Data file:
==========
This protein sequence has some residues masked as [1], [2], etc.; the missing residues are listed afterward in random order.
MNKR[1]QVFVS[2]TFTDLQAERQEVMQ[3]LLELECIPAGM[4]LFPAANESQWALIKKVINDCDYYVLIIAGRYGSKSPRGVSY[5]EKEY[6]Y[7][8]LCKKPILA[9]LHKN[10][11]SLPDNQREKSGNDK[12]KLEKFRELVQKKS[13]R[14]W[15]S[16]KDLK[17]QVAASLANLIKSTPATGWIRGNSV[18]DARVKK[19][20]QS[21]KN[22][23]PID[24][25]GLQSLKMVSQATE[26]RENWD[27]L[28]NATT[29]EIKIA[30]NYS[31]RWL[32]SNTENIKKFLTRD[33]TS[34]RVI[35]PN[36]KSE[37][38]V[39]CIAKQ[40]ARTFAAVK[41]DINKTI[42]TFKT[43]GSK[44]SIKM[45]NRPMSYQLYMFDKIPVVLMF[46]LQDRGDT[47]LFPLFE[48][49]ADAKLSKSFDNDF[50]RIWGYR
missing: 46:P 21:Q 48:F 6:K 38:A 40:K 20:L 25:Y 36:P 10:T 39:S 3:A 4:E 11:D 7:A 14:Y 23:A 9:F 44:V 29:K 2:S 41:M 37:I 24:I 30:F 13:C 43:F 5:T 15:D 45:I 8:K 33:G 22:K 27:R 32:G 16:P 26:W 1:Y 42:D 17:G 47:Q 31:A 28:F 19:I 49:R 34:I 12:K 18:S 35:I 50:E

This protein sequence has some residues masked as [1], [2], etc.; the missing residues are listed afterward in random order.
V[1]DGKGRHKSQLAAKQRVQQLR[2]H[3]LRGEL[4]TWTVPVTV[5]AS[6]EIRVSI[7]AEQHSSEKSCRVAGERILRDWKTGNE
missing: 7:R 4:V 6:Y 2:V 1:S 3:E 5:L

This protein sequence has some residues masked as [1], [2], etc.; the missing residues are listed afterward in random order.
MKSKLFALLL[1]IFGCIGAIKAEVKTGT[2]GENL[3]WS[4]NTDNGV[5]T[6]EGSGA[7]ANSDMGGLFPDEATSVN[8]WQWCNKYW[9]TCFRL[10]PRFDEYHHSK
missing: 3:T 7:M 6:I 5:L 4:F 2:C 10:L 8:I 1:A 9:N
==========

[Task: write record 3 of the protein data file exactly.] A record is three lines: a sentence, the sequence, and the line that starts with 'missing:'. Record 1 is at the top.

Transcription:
This protein sequence has some residues masked as [1], [2], etc.; the missing residues are listed afterward in random order.
MKSKLFALLL[1]IFGCIGAIKAEVKTGT[2]GENL[3]WS[4]NTDNGV[5]T[6]EGSGA[7]ANSDMGGLFPDEATSVN[8]WQWCNKYW[9]TCFRL[10]PRFDEYHHSK
missing: 3:T 7:M 6:I 5:L 4:F 2:C 10:L 8:I 1:A 9:N